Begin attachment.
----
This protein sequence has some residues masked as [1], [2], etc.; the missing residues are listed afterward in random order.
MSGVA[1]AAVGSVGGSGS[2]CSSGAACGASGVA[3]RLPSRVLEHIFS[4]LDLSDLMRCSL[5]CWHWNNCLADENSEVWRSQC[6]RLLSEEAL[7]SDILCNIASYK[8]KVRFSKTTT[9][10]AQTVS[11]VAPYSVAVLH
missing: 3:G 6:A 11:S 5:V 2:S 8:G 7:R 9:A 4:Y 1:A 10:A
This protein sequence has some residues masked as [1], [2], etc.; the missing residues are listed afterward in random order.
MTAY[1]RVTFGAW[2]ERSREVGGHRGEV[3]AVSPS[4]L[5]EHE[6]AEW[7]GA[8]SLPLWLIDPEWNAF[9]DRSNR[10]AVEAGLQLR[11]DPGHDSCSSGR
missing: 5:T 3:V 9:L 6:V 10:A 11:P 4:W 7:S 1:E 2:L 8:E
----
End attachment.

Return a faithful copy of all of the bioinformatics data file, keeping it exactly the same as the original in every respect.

This protein sequence has some residues masked as [1], [2], etc.; the missing residues are listed afterward in random order.
MSGVA[1]AAVGSVGGSGS[2]CSSGAACGASGVA[3]RLPSRVLEHIFS[4]LDLSDLMRCSL[5]CWHWNNCLADENSEVWRSQC[6]RLLSEEAL[7]SDILCNIASYK[8]KVRFSKTTT[9][10]AQTVS[11]VAPYSVAVLH
missing: 3:G 6:A 11:S 5:V 2:S 8:G 7:R 9:A 4:Y 1:A 10:A
This protein sequence has some residues masked as [1], [2], etc.; the missing residues are listed afterward in random order.
MTAY[1]RVTFGAW[2]ERSREVGGHRGEV[3]AVSPS[4]L[5]EHE[6]AEW[7]GA[8]SLPLWLIDPEWNAF[9]DRSNR[10]AVEAGLQLR[11]DPGHDSCSSGR
missing: 5:T 3:V 9:L 6:V 10:A 11:P 4:W 7:S 1:E 2:L 8:E